Simple and minimalist always looks more expensive, so take that approach when designing or updating your driveway. Pick a classic color palette – neutrals with a mix of greens is always a backyard color trend so a safe choice – and then add the interest in with differing shapes and textures. See how in this driveway the design and colors are super minimal, but the slat design of the garage door, the irregular layout of the paving, and the striking silhouettes of the very architectural plants all come together to create a driveway that has depth.

Henry Chapple-Cox design manager at Secret Gardens, who created this space, advises to 'Keep the color palette quite simple. Don’t upstage the rest of the house or the front entry, but still provide an element of interest, whether it is in shape, tone, or texture.'

3. Soften a driveway with planting 

Modern home with stone driveway and cactus garden

(Image credit: Jem Cresswell)

Planting is an easy way to make your driveway look more expensive, and it softens the space too. No matter what size or style your driveway, adding greenery is a must in our opinion, after all this is an outdoor space, and can be so much more than a space to park your car – as this space by Wyer & Co. proves. 

'Always include as much planting as you can fit on your driveway, as greenery always elevates even if you can’t afford to do it all in one go – just do it gradually,' is Elizabeth's advice. 'Planting small plants that grow over a few years is also an alternative to spending on large plants up front. And when choosing plants for your driveway, go with those that are architecturally interesting or have noticeable features or shapes – an unusual cactus, a Japanese miniature maple, a yucca, a blossom tree, and architectural palm-like plants for example.'

4. Add grass between the paving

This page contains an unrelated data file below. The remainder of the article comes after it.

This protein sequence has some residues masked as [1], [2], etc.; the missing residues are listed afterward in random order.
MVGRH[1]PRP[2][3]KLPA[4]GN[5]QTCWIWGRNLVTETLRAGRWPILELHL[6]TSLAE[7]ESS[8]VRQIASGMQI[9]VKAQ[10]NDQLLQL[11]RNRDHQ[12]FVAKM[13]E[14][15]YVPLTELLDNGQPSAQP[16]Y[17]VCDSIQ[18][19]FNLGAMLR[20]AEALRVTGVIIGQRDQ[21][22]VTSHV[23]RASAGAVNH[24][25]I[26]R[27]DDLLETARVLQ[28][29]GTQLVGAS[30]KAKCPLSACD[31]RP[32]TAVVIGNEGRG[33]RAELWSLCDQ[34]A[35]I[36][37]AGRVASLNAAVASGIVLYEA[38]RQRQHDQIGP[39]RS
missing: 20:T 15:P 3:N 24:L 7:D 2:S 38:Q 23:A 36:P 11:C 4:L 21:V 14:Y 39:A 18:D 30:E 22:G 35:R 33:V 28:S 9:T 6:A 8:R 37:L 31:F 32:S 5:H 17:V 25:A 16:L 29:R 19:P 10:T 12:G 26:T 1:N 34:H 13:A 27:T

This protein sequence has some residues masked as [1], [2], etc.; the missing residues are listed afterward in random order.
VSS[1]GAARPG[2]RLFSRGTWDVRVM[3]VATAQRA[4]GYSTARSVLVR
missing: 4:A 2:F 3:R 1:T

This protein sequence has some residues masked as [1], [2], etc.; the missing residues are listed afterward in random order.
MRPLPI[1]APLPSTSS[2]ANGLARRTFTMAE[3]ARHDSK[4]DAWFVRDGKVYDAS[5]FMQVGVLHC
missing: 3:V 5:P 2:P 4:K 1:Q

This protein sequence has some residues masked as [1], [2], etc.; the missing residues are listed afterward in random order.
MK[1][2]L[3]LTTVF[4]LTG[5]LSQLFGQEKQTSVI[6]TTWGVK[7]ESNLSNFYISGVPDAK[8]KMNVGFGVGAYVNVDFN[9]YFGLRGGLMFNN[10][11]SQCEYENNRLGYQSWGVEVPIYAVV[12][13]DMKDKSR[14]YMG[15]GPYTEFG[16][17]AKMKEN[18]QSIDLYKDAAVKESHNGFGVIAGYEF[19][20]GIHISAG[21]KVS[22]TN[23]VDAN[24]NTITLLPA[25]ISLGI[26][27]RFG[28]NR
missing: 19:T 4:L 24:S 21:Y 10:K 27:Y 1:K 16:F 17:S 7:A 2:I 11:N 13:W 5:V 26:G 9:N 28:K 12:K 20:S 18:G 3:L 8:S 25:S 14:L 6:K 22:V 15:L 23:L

Modern driving way with paving and grass

(Image credit: Studio Lifestyle)

And if you can't sacrifice space for planting, be inspired by this driveway designed by Studio Lifestyle. You can squeeze in some greenery in between the paving stones of your driveway to break up all that solid stone. Permeable stone surfaces are a practical choice too, as well as looking more organic, as they are far better for drainage and can be a more affordable option too. 

We think the nicest driveways are ones that look less... well like a driveway. And by ditching the sea of solid tarmac or concrete you create a far more natural entrance to your home. 'A driveway is typically the first thing you see when entering someone's home, so this should be impactful and have elements of well-thought-out design. It isn't just a landing for one's car but truly sets the tone for the rest of the home,' says Lexie Sokolow, designer at Studio Lifestyle.

5. Give your driveway surface an upgrade

Tropical driveway with cactus plants

(Image credit: Garden Life)

Honestly, a jet wash can go a long way. So if your driveway is in need of some TLC, start there and give it a clean. It's the least expensive way to give your drive an upgrade. However, if your surface has really seen better days and is letting down the front of your home, maybe it is time to replace it.